Johnson & Johnson subsidiary Centocor said yesterday that its Remicade got the green light in the USA to treat patients with severe psoriasis, the 13th indication for the product.

Remicade (infliximab), which works by blocking tumour necrosis factor (TNF) is already approved in the USA for Crohn’s disease, rheumatoid arthritis, ulcerative colitis, ankylosing spondylitis and psoriatic arthritis. The latest indication is for use in patients with chronic, severe psoriasis “when other systemic therapies are medically less appropriate.”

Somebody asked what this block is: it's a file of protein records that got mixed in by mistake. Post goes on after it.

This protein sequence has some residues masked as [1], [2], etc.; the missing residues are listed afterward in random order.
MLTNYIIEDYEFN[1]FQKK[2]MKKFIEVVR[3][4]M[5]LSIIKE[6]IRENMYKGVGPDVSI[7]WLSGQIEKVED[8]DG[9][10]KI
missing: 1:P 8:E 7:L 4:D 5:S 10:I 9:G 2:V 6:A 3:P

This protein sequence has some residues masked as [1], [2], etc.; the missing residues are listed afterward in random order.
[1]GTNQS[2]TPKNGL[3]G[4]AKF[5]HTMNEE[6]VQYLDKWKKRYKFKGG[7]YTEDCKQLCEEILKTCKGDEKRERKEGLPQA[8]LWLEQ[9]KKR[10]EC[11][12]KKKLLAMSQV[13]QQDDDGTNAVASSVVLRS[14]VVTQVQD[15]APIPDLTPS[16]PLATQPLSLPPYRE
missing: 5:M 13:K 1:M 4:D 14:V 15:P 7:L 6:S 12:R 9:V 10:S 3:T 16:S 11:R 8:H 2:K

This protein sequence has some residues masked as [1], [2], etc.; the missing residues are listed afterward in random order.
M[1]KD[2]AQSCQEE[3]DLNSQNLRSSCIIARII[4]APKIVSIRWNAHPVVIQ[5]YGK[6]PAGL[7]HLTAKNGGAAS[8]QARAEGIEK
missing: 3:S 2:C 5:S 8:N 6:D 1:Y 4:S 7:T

Remicade was approved for psoriasis last year in Europe, where it is sold by Schering-Plough.

Other biologics already approved in this setting include Biogen Idec's Amevive (alefacept) and Serono/Genentech's Raptiva (efalizumab), while among the anti-TNF drugs Wyeth and Amgen's Enbrel (etanercept) has been cleared for this indication and Abbott Laboratories' Humira (adalimumab) and UCB’s Cimzia (certolizumab pegol) are in clinical trials for psoriasis.

Remicade is J&J's third-biggest product, bringing in $1.48 billion in revenues in the first six months of 2006, up nearly 20% year-on-year. The growth in the product - despite increasing competition in the anti-TNF sector - is largely a result of a continued roll-out of new indications, said J&J.

In trials, 80% of patients treated with Remicade saw a 75% clearing of their skin after 10 weeks.